‘Unplanned or unexpected readmissions after surgery’ is a National Health Agreement performance indicator in the outcome area of Australians receive appropriate high quality and affordable hospital and hospital-related care. It is also a measure of continuity of care under the Australian Health Performance Framework.
This measure is regarded as an indicator of the safety of admitted patient care in hospitals. This indicator does not currently include information on all unplanned or unexpected readmissions, or readmission to another hospital. Therefore, the information presented here may differ from rates reported by states and territories.
More data about patient admissions is available in the Info & Downloads section.
Performance indicator: Unplanned or unexpected readmissions after surgery
Comparisons among states and territories should be treated with caution given the small numbers of procedures for some surgeries, as an increase or decrease of one case can have a substantial impact on the rate of readmissions. Additionally, only selected surgeries are included in this measure.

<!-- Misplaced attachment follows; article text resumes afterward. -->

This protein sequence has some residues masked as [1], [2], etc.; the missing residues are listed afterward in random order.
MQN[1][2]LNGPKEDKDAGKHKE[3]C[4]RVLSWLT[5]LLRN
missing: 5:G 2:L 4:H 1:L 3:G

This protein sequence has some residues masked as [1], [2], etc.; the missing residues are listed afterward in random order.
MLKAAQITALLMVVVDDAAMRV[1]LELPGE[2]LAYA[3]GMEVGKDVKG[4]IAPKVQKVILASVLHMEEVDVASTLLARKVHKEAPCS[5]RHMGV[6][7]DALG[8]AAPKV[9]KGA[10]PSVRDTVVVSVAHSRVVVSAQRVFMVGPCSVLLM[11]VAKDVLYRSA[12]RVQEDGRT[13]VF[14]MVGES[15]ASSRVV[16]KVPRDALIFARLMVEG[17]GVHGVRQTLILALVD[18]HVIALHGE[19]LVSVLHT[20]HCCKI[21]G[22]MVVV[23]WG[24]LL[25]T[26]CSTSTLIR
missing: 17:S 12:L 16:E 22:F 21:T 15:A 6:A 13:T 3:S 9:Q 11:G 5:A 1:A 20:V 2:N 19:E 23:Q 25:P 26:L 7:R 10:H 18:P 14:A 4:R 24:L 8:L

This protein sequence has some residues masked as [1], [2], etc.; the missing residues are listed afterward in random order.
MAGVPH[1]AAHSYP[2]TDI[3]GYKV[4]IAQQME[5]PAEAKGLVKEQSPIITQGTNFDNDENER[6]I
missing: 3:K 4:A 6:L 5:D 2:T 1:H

The Australian Commission on Safety and Quality in Health Care (ACSQHC) lists 16 hospital-acquired complications for which clinical risk mitigation strategies may reduce the risk of occurrence. These hospital-acquired complications (HACs) include pressure injuries, healthcare-associated infections, delirium, malnutrition and neonatal birth trauma.
Patients with longer lengths of stay in hospital may already have a higher risk of acquiring a complication during the episode, and the occurrence of a hospital-acquired complication may further extend the hospital stay.
Data on hospital acquired complications can be found in the Admitted patient care 2020–21: Safety and quality of health systems data tables, refer to tables 8.9–8.11.